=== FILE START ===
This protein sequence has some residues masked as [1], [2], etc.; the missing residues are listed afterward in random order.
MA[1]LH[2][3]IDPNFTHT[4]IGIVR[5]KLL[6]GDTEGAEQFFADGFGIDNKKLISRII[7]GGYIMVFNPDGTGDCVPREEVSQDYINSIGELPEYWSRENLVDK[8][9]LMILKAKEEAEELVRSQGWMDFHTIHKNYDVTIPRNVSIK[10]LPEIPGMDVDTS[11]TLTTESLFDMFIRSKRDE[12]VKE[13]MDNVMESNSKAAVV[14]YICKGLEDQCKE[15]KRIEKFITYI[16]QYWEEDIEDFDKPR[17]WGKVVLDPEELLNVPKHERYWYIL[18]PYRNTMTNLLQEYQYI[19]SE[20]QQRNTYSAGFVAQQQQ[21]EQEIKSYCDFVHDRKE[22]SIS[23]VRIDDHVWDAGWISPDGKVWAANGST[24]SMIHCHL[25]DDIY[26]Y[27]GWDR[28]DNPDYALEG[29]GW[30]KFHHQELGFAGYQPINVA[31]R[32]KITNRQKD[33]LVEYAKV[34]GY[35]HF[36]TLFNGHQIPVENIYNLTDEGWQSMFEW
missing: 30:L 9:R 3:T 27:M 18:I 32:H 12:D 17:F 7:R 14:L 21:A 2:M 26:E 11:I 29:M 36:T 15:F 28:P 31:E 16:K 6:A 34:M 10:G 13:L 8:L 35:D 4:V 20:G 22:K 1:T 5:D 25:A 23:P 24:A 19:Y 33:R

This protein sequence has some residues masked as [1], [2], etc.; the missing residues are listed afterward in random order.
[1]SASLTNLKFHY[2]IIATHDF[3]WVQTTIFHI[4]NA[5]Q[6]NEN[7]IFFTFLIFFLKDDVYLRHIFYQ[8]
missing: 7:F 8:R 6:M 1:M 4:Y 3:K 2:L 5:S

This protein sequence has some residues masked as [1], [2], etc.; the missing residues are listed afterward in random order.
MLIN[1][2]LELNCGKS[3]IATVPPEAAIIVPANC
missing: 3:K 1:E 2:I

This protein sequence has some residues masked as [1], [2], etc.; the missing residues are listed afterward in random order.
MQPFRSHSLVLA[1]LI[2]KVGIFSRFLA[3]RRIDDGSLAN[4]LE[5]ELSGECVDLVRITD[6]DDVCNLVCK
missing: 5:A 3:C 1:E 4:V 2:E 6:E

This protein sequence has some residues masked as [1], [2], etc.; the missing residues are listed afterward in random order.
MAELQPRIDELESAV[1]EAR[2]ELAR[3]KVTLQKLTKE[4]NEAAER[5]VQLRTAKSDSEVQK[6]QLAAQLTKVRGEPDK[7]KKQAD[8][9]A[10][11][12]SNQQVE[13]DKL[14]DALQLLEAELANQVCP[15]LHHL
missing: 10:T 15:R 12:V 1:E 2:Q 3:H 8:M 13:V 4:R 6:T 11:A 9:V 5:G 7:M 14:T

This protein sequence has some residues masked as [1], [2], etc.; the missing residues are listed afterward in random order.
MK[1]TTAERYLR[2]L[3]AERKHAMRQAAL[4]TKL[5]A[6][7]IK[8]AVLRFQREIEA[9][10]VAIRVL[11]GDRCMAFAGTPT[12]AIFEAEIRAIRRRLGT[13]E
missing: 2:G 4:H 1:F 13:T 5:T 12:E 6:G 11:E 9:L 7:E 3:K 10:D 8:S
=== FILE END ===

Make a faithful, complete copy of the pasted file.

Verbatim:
This protein sequence has some residues masked as [1], [2], etc.; the missing residues are listed afterward in random order.
MA[1]LH[2][3]IDPNFTHT[4]IGIVR[5]KLL[6]GDTEGAEQFFADGFGIDNKKLISRII[7]GGYIMVFNPDGTGDCVPREEVSQDYINSIGELPEYWSRENLVDK[8][9]LMILKAKEEAEELVRSQGWMDFHTIHKNYDVTIPRNVSIK[10]LPEIPGMDVDTS[11]TLTTESLFDMFIRSKRDE[12]VKE[13]MDNVMESNSKAAVV[14]YICKGLEDQCKE[15]KRIEKFITYI[16]QYWEEDIEDFDKPR[17]WGKVVLDPEELLNVPKHERYWYIL[18]PYRNTMTNLLQEYQYI[19]SE[20]QQRNTYSAGFVAQQQQ[21]EQEIKSYCDFVHDRKE[22]SIS[23]VRIDDHVWDAGWISPDGKVWAANGST[24]SMIHCHL[25]DDIY[26]Y[27]GWDR[28]DNPDYALEG[29]GW[30]KFHHQELGFAGYQPINVA[31]R[32]KITNRQKD[33]LVEYAKV[34]GY[35]HF[36]TLFNGHQIPVENIYNLTDEGWQSMFEW
missing: 30:L 9:R 3:T 27:M 18:I 32:H 12:D 17:F 7:R 14:L 21:A 2:M 26:E 11:I 29:M 36:T 15:F 28:P 31:E 16:K 6:A 34:M 10:G 13:L 8:L 35:D 4:V 20:G 22:K 1:T 5:D 25:A 23:P 24:A 19:Y 33:R

This protein sequence has some residues masked as [1], [2], etc.; the missing residues are listed afterward in random order.
[1]SASLTNLKFHY[2]IIATHDF[3]WVQTTIFHI[4]NA[5]Q[6]NEN[7]IFFTFLIFFLKDDVYLRHIFYQ[8]
missing: 7:F 8:R 6:M 1:M 4:Y 3:K 2:L 5:S

This protein sequence has some residues masked as [1], [2], etc.; the missing residues are listed afterward in random order.
MLIN[1][2]LELNCGKS[3]IATVPPEAAIIVPANC
missing: 3:K 1:E 2:I

This protein sequence has some residues masked as [1], [2], etc.; the missing residues are listed afterward in random order.
MQPFRSHSLVLA[1]LI[2]KVGIFSRFLA[3]RRIDDGSLAN[4]LE[5]ELSGECVDLVRITD[6]DDVCNLVCK
missing: 5:A 3:C 1:E 4:V 2:E 6:E

This protein sequence has some residues masked as [1], [2], etc.; the missing residues are listed afterward in random order.
MAELQPRIDELESAV[1]EAR[2]ELAR[3]KVTLQKLTKE[4]NEAAER[5]VQLRTAKSDSEVQK[6]QLAAQLTKVRGEPDK[7]KKQAD[8][9]A[10][11][12]SNQQVE[13]DKL[14]DALQLLEAELANQVCP[15]LHHL
missing: 10:T 15:R 12:V 1:E 2:Q 3:H 8:M 13:V 4:R 6:T 11:A 9:V 5:G 7:M 14:T

This protein sequence has some residues masked as [1], [2], etc.; the missing residues are listed afterward in random order.
MK[1]TTAERYLR[2]L[3]AERKHAMRQAAL[4]TKL[5]A[6][7]IK[8]AVLRFQREIEA[9][10]VAIRVL[11]GDRCMAFAGTPT[12]AIFEAEIRAIRRRLGT[13]E
missing: 2:G 4:H 1:F 13:T 5:T 12:E 6:G 11:E 9:L 7:E 3:K 10:D 8:S